If they sold out Ford Field at that price, they'd make more than quadruple that amount, or $1,625,000. Even with paying MSU for the road game ($500K?) and covering FAU's travel costs (Maybe $200K), they'd still clear more than double their usual home game amount.

What if they decided to be a little greedy (but still very reasonable) and sell only the good seats at Ford Field at MSU's regular $49 rate for games like Iowa and Wisconsin? Assuming a half and half distribution between sideline and other seats, FAU would then clear $2.4 million for the game.

Now prices have come down. Most reports mention the fact that they're being sold for $19 a pop. Very few mention that there are thousands of tickets being given away for free.

Even still, most guesses are that this game will feature fields of empty seats. In Detroit. For Michigan State football.

For a school that usually gets less than $500,000 for a home game, $2.4 mil should have been plenty. But it wasn't enough. And now, they won't get nearly that.

Saturday, August 21, 2010

Big Ten Divisions: The mistake the Big Ten shouldn't make

Back in June, great excitement surrounded Nebraska’s agreement to join the Big Ten Conference. The Big Ten got one of the “blue bloods” in college football, within the Big Ten’s traditional Midwestern footprint, with one of the best, most knowledgeable fan bases in the country. It was consistent with the Big Ten’s “we do things different here” mentality: while much of the country expected the Big Ten to poach Texas or possibly add Rutgers. Chasing after Texan population growth or Rutgers as an entrĂ©e into the New York media market (and Big Ten Network carriage fees) was considered a given. The Big Ten’s decision to take Nebraska instead was seemingly consistent with a league that holds out for only academically elite schools and has staunchly opposed a college football playoff, preferring instead the Rose Bowl and the relationship with the Pacific-10 Conference.

One of the givens when Nebraska joined was that, with 12 members, the Big Ten would hold a conference championship game. The NCAA generally requires that member schools schedule no more than 12 Football contests per season. However, there are series of so-called “exempt” games, which don’t count against the 12-game limit. The most famous, of course, is a bowl game, but for our purposes we’re more interested in the “Conference Championship Game.” The rule allows leagues consisting of at least 12 members to split into 2 divisions of at least 6 members each, and play “round robin” competition within each division (although leagues usually also schedule a few games across the divisions). If a league complies with these rules, then the 2 Division Champions may play in a Conference Championship Game that does not count against the 12-game limit. Ever since Roy Kramer discovered this rule in the early 90s and his Southeastern Conference’s title game became a smash hit, it has been an on-again, off-again (but mostly on-again) trend in college football for leagues to get to 12 members and hold a nationally televised title game.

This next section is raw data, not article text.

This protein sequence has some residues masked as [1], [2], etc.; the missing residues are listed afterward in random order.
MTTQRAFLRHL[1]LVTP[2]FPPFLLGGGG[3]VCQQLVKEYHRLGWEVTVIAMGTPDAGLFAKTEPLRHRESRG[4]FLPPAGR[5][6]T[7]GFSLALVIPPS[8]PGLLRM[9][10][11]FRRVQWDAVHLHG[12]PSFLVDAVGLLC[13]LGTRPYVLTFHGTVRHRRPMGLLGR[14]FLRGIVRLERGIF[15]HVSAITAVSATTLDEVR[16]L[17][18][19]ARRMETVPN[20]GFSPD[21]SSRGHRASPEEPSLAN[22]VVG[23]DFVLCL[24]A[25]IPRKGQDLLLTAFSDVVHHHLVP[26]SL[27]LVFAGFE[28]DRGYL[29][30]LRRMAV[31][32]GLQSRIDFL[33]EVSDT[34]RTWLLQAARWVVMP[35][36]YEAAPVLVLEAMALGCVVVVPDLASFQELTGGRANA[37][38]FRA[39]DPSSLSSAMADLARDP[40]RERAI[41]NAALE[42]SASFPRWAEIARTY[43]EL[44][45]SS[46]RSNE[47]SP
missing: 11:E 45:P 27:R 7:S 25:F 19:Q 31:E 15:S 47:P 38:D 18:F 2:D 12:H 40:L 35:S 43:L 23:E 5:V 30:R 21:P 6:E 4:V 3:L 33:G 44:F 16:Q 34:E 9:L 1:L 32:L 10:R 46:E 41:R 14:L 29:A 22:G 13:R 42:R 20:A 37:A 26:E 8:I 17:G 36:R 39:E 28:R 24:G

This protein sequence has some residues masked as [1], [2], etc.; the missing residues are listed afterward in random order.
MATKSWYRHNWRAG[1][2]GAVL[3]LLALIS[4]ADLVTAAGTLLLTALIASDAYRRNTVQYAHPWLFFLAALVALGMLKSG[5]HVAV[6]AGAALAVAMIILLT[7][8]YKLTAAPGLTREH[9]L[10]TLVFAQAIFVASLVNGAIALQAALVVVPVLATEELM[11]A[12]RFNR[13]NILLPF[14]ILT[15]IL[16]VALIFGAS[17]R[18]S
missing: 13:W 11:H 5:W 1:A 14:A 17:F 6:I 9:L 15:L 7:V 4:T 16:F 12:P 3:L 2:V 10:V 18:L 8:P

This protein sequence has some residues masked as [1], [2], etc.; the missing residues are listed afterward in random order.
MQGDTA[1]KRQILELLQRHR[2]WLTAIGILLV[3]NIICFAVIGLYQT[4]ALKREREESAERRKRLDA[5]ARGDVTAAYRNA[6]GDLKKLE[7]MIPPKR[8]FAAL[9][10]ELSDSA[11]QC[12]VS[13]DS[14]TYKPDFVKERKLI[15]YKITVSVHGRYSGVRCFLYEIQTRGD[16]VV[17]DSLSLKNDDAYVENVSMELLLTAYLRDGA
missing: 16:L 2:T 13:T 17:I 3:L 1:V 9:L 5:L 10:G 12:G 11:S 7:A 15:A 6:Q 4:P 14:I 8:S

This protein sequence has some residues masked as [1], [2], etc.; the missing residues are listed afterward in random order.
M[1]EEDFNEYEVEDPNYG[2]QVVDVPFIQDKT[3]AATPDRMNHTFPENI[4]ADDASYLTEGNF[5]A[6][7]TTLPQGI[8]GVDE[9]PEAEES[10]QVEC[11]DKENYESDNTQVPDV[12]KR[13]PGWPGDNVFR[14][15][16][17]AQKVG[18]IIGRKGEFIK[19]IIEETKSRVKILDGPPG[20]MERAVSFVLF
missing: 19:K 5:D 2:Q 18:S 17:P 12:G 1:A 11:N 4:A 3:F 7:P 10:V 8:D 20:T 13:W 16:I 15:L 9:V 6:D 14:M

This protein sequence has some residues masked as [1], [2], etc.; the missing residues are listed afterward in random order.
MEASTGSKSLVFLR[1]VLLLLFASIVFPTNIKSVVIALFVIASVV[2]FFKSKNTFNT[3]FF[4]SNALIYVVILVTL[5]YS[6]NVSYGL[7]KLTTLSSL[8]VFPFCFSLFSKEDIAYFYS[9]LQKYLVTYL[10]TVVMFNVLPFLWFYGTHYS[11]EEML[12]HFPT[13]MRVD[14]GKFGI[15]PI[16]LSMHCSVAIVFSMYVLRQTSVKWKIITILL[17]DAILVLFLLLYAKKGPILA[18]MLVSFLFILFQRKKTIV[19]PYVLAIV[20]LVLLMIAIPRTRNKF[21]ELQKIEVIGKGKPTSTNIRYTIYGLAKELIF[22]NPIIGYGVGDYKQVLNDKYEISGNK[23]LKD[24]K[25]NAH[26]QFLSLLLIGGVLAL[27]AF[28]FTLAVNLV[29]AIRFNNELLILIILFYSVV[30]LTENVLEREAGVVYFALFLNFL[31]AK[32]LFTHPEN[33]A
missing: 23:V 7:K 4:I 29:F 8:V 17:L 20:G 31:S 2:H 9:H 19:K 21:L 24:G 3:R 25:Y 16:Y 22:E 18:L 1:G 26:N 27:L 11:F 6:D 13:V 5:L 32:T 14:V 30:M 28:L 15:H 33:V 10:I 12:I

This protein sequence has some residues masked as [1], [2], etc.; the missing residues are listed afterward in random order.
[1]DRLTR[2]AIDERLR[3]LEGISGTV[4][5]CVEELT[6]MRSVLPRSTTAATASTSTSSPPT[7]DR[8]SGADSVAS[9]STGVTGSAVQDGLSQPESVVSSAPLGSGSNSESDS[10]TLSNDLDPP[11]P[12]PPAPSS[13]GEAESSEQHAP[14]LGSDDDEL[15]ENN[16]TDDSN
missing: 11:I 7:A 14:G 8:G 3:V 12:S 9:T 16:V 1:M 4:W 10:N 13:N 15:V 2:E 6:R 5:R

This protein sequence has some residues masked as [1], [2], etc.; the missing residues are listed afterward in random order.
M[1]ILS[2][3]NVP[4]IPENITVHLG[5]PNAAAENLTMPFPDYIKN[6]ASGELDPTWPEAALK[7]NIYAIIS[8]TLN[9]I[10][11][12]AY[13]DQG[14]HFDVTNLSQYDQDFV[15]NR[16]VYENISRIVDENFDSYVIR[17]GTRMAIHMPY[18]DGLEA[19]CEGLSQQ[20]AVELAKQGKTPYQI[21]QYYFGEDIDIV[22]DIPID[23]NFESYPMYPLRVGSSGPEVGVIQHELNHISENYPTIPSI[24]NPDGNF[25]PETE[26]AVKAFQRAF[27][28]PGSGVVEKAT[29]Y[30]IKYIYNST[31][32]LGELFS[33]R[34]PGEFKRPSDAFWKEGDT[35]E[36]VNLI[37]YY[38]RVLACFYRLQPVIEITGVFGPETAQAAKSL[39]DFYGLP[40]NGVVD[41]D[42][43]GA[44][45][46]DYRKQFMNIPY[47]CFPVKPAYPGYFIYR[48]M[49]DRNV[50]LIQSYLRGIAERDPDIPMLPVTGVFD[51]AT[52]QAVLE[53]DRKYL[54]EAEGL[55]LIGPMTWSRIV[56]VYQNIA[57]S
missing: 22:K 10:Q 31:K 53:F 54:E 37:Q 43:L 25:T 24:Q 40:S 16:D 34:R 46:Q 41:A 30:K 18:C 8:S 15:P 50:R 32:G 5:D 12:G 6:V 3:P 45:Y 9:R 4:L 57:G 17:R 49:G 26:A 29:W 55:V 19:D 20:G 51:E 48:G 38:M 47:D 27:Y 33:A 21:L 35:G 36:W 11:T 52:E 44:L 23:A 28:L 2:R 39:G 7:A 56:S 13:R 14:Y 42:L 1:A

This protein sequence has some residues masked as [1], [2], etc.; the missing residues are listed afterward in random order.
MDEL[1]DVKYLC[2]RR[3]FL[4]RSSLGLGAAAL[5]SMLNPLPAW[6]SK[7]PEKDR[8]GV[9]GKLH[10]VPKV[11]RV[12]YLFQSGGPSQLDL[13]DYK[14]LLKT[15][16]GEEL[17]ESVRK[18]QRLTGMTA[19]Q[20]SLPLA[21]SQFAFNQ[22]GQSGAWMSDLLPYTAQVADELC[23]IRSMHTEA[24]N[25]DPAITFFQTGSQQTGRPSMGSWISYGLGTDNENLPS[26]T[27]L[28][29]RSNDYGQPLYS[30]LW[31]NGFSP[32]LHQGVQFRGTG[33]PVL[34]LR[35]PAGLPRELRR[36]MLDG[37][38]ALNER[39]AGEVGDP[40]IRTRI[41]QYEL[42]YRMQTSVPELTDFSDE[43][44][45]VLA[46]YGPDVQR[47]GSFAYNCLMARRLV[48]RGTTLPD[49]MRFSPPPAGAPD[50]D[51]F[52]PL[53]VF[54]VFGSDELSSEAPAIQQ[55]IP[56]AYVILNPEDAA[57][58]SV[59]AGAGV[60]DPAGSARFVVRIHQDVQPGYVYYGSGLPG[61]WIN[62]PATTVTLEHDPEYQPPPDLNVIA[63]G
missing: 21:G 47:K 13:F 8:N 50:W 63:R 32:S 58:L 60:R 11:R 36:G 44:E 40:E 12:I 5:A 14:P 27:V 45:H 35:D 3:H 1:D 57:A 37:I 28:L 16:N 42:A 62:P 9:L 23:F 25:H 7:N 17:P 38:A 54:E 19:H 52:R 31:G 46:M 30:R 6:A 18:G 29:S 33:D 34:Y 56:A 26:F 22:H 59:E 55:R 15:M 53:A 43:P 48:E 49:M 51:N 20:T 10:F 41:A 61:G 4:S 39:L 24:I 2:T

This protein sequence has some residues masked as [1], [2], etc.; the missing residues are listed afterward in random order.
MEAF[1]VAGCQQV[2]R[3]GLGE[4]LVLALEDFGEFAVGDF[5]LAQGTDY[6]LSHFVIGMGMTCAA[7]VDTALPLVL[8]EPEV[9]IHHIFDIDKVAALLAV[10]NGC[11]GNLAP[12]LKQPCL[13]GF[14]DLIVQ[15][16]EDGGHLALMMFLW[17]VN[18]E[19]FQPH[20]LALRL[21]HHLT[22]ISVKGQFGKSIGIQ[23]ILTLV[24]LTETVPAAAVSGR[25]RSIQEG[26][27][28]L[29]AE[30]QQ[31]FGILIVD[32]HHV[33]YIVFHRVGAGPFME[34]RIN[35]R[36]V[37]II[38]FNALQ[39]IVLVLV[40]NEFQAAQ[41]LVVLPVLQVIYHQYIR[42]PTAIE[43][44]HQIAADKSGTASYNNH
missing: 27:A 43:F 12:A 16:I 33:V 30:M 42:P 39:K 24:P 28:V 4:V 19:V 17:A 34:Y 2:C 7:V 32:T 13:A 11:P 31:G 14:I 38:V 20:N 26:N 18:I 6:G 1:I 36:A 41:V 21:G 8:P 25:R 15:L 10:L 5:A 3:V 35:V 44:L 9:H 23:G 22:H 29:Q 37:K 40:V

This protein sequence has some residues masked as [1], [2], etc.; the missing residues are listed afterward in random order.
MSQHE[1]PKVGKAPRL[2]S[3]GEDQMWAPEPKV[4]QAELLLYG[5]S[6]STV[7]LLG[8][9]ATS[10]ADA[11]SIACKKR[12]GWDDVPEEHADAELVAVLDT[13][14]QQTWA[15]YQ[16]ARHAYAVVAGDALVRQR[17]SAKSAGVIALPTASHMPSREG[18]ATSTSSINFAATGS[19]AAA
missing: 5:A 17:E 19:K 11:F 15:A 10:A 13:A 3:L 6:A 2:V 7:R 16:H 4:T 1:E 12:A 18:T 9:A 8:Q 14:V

Almost from the day that Nebraska announced that they had joined, there was speculation about how the divisions would be drawn up. Some factions have said from the beginning that the easiest and most logical arrangement for the Big Ten would be a simple East/West split, with the following divisions:

East: Penn State, Ohio State, Michigan, Michigan State, Indiana, Purdue

West: Northwestern, Illinois, Wisconsin, Iowa, Minnesota, Nebraska

Immediately after Nebraska joined, Commissioner Jim Delany said that the league would have 3 “priorities,” in the following order: (a) “competitive fairness” (b) “maintenance of rivalries” and (c) “geography.” The emphasis on competitive fairness was thought by many to be a reference to splitting the so-called “Big Four” of Ohio State, Nebraska, Michigan, and Penn State evenly into the 2 divisions (2 and 2) – obviously a deviation from a simple East/West geographic model. This sense was generally thought to have been confirmed when Wisconsin Athletic Director Barry Alvarez was quoted as making statements along these same lines (although the careful reader will note some ambiguity). Although Alvarez was later quoted as reframing the analysis from splitting a “Big 4” to splitting a “Big 6” (including Wisconsin and Iowa), Commissioner Delany later poured further cold water on the possibility of a geographic alignment.